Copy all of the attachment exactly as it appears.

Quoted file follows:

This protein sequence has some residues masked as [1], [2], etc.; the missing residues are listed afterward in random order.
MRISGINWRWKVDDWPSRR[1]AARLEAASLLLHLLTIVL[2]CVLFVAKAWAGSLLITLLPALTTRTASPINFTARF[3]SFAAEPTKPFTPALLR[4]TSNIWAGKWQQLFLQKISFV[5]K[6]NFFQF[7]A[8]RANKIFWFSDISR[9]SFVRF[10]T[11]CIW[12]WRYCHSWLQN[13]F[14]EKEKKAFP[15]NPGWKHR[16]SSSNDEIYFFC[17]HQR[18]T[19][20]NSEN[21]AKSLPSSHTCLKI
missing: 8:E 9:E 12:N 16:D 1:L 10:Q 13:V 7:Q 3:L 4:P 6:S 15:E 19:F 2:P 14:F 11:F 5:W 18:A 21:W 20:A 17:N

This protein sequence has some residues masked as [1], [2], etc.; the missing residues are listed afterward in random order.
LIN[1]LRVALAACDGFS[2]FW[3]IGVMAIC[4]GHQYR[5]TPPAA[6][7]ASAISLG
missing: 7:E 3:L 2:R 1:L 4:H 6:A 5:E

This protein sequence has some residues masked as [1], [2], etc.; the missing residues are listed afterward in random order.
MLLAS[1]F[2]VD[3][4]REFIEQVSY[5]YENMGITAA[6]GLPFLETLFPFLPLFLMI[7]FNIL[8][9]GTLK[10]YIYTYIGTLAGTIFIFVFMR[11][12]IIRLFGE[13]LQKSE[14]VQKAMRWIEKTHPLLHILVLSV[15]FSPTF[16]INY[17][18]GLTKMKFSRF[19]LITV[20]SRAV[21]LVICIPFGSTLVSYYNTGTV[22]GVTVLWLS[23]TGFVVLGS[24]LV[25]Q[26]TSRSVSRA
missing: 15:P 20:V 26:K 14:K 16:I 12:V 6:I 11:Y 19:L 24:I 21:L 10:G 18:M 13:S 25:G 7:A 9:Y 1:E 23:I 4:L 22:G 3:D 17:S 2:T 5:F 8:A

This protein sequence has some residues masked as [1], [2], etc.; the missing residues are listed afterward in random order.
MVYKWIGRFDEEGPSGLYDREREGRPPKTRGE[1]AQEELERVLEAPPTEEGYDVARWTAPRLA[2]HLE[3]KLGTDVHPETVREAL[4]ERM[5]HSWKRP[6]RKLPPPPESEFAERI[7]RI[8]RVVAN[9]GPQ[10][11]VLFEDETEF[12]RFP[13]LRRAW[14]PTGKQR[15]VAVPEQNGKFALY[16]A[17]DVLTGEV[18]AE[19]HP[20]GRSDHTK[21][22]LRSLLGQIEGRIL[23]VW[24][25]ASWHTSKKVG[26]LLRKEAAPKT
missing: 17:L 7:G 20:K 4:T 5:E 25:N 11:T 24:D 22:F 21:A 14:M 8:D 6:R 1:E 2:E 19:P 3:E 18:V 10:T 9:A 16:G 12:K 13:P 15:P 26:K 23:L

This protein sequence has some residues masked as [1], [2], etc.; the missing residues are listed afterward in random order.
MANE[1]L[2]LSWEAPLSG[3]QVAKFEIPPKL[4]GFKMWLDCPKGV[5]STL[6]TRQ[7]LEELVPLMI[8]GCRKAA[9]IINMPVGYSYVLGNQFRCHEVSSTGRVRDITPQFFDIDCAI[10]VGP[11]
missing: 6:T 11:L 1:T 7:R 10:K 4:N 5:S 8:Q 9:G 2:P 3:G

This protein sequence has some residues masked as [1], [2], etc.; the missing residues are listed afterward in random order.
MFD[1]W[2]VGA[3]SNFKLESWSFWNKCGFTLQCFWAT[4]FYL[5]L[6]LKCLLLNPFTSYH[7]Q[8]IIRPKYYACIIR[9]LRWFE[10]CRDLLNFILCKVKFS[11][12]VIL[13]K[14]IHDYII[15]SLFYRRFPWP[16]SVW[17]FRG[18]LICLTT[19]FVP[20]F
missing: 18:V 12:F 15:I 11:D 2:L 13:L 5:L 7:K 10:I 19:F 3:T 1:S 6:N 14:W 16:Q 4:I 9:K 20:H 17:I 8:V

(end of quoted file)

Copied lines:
This protein sequence has some residues masked as [1], [2], etc.; the missing residues are listed afterward in random order.
MRISGINWRWKVDDWPSRR[1]AARLEAASLLLHLLTIVL[2]CVLFVAKAWAGSLLITLLPALTTRTASPINFTARF[3]SFAAEPTKPFTPALLR[4]TSNIWAGKWQQLFLQKISFV[5]K[6]NFFQF[7]A[8]RANKIFWFSDISR[9]SFVRF[10]T[11]CIW[12]WRYCHSWLQN[13]F[14]EKEKKAFP[15]NPGWKHR[16]SSSNDEIYFFC[17]HQR[18]T[19][20]NSEN[21]AKSLPSSHTCLKI
missing: 8:E 9:E 12:N 16:D 1:L 10:Q 13:V 7:Q 3:L 4:P 6:S 15:E 19:F 2:P 14:F 11:F 5:W 18:A 21:W 20:A 17:N

This protein sequence has some residues masked as [1], [2], etc.; the missing residues are listed afterward in random order.
LIN[1]LRVALAACDGFS[2]FW[3]IGVMAIC[4]GHQYR[5]TPPAA[6][7]ASAISLG
missing: 7:E 3:L 2:R 1:L 4:H 6:A 5:E

This protein sequence has some residues masked as [1], [2], etc.; the missing residues are listed afterward in random order.
MLLAS[1]F[2]VD[3][4]REFIEQVSY[5]YENMGITAA[6]GLPFLETLFPFLPLFLMI[7]FNIL[8][9]GTLK[10]YIYTYIGTLAGTIFIFVFMR[11][12]IIRLFGE[13]LQKSE[14]VQKAMRWIEKTHPLLHILVLSV[15]FSPTF[16]INY[17][18]GLTKMKFSRF[19]LITV[20]SRAV[21]LVICIPFGSTLVSYYNTGTV[22]GVTVLWLS[23]TGFVVLGS[24]LV[25]Q[26]TSRSVSRA
missing: 15:P 20:V 26:K 14:K 16:I 12:V 6:I 11:Y 19:L 24:I 21:L 10:G 18:M 13:S 25:G 7:A 9:Y 1:E 23:I 4:L 22:G 3:D 17:S 2:T 5:F 8:A

This protein sequence has some residues masked as [1], [2], etc.; the missing residues are listed afterward in random order.
MVYKWIGRFDEEGPSGLYDREREGRPPKTRGE[1]AQEELERVLEAPPTEEGYDVARWTAPRLA[2]HLE[3]KLGTDVHPETVREAL[4]ERM[5]HSWKRP[6]RKLPPPPESEFAERI[7]RI[8]RVVAN[9]GPQ[10][11]VLFEDETEF[12]RFP[13]LRRAW[14]PTGKQR[15]VAVPEQNGKFALY[16]A[17]DVLTGEV[18]AE[19]HP[20]GRSDHTK[21][22]LRSLLGQIEGRIL[23]VW[24][25]ASWHTSKKVG[26]LLRKEAAPKT
missing: 17:L 7:G 20:K 4:T 5:E 25:N 11:T 24:D 22:F 21:A 14:M 8:D 6:R 1:E 2:E 19:P 3:E 18:V 10:T 9:A 16:G 12:K 13:P 15:P 26:K 23:L

This protein sequence has some residues masked as [1], [2], etc.; the missing residues are listed afterward in random order.
MANE[1]L[2]LSWEAPLSG[3]QVAKFEIPPKL[4]GFKMWLDCPKGV[5]STL[6]TRQ[7]LEELVPLMI[8]GCRKAA[9]IINMPVGYSYVLGNQFRCHEVSSTGRVRDITPQFFDIDCAI[10]VGP[11]
missing: 6:T 11:L 1:T 7:R 10:K 4:N 5:S 8:Q 9:G 2:P 3:G

This protein sequence has some residues masked as [1], [2], etc.; the missing residues are listed afterward in random order.
MFD[1]W[2]VGA[3]SNFKLESWSFWNKCGFTLQCFWAT[4]FYL[5]L[6]LKCLLLNPFTSYH[7]Q[8]IIRPKYYACIIR[9]LRWFE[10]CRDLLNFILCKVKFS[11][12]VIL[13]K[14]IHDYII[15]SLFYRRFPWP[16]SVW[17]FRG[18]LICLTT[19]FVP[20]F
missing: 18:V 12:F 15:I 11:D 2:L 13:L 5:L 7:K 10:I 19:F 3:T 1:S 6:N 14:W 16:Q 4:I 9:K 20:H 17:I 8:V